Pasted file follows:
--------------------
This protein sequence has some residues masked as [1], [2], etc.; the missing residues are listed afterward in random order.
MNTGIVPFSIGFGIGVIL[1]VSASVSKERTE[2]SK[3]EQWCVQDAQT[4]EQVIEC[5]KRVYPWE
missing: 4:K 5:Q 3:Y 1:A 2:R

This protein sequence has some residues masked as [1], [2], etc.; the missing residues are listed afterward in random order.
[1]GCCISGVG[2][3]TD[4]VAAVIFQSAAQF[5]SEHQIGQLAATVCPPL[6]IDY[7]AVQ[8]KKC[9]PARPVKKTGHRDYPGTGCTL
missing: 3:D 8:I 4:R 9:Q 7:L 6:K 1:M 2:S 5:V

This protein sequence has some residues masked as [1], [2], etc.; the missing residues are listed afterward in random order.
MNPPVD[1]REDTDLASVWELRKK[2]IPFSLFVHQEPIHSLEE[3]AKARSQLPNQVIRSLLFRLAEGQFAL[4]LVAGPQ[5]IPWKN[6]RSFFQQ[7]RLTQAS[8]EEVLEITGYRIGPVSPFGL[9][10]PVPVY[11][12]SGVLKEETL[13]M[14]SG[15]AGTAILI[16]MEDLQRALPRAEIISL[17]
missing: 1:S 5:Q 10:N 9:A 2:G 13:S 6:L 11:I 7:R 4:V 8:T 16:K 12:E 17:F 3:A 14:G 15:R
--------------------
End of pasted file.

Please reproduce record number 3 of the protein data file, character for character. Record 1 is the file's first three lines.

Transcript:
This protein sequence has some residues masked as [1], [2], etc.; the missing residues are listed afterward in random order.
MNPPVD[1]REDTDLASVWELRKK[2]IPFSLFVHQEPIHSLEE[3]AKARSQLPNQVIRSLLFRLAEGQFAL[4]LVAGPQ[5]IPWKN[6]RSFFQQ[7]RLTQAS[8]EEVLEITGYRIGPVSPFGL[9][10]PVPVY[11][12]SGVLKEETL[13]M[14]SG[15]AGTAILI[16]MEDLQRALPRAEIISL[17]
missing: 1:S 5:Q 10:N 9:A 2:G 13:S 6:L 11:I 7:R 4:V 8:T 16:K 12:E 17:F 3:A 14:G 15:R